Mind Your Language


Most people interrupt and distract their colleagues during the day;  it’s inevitable. Not that they would see their interruption as a distraction per se – they are requesting information; seeking advice; asking for help or handing out more work.
Whilst it is true that there are occasions when we need to immediately interrupt people, there are also times when we think we need to, but could probably wait. This is an important distinction. Productive people and productive teams know how to differentiate between these situations and manage them accordingly. Productivity is a team sport. Here’s what I mean.
I’m not suggesting for one moment that you should be inflexible, difficult or un-cooperative with other people when they interrupt you. I merely want to point out that in those moments when people try to distract us we have choices.
In broad terms, these choices are:

  1. Ignore them
  2. Put the open palm of your hand up to their face within 1 cm of the tip of their nose and say “NO”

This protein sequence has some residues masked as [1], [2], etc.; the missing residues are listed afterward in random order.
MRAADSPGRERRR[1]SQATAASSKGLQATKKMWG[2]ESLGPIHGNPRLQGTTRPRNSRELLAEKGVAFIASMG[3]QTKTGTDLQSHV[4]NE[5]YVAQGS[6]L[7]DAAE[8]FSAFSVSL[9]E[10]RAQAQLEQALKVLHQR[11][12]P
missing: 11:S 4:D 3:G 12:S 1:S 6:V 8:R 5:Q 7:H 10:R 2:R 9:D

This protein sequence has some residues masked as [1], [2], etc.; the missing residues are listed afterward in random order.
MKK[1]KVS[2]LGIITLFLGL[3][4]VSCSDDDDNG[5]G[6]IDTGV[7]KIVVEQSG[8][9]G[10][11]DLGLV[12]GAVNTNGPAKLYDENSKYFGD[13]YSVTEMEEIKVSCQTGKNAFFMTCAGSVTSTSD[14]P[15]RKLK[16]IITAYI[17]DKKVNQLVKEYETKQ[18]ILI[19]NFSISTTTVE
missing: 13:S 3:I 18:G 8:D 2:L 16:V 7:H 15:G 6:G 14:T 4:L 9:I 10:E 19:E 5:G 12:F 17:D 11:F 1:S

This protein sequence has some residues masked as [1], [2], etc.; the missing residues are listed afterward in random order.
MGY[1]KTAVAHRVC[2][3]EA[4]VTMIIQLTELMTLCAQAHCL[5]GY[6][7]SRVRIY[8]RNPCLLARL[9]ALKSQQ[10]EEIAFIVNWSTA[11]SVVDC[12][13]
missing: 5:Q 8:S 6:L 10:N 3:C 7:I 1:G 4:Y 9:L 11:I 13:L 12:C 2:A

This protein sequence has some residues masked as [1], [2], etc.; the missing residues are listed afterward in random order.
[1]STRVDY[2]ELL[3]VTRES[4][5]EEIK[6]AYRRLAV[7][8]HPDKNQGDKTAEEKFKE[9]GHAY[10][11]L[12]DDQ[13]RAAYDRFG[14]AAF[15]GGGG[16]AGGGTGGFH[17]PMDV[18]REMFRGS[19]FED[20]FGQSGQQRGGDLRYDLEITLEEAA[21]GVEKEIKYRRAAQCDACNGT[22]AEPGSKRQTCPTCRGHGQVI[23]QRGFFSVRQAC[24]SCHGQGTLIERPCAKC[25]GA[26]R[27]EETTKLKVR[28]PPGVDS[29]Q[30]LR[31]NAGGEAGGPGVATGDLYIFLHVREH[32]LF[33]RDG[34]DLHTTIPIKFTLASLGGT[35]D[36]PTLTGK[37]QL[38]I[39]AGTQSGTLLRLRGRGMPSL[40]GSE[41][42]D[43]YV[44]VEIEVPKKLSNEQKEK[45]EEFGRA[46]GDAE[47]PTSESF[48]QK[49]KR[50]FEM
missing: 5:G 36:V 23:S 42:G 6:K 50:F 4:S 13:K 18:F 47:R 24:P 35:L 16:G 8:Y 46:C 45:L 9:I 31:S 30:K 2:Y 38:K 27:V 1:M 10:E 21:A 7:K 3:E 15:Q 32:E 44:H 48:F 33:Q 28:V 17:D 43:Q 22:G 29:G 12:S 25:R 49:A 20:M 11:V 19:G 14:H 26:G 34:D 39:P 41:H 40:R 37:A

3. Ask them, “Is it urgent?”
  4. Ask them, “Is it important?”
  5. Ask them, “What do you want?”
  6. Tell them politely, “I’m just in the middle of something, I’ll come and find you in 20 minutes” (Or words to that effect)

1 and 2 are unacceptable.
3 and  4 are dangerous.
Why? Because you know what the answer will be. It will be, “Yes!”. Think…… when was the last time you heard someone say, “This week I’m working on non-urgent and un-important tasks!”
(People feel good when they have shifted something off their desk onto someone else’s. It gives them a sense of accomplishment. They have cleared something from their list of jobs. Psychologists refer to this as “instant gratification”. You begin to feed this need for instant gratification when you ask “Is it important?” or “Is it urgent?” so drop these questions from your repertoire.
5 engages them in dialogue which could be lengthy, and so makes the potential distraction an actual one.
6 on the other hand, is a very effective, professional and respectful way to respond which gives you what you want (time to focus and finish the job at hand) and them what they want (your time and attention) – what you are saying is, “YES but not right now”. This is particularly powerful, if you’ve planned your day to include set periods reserved for going back to colleagues who need your time. See previous tips.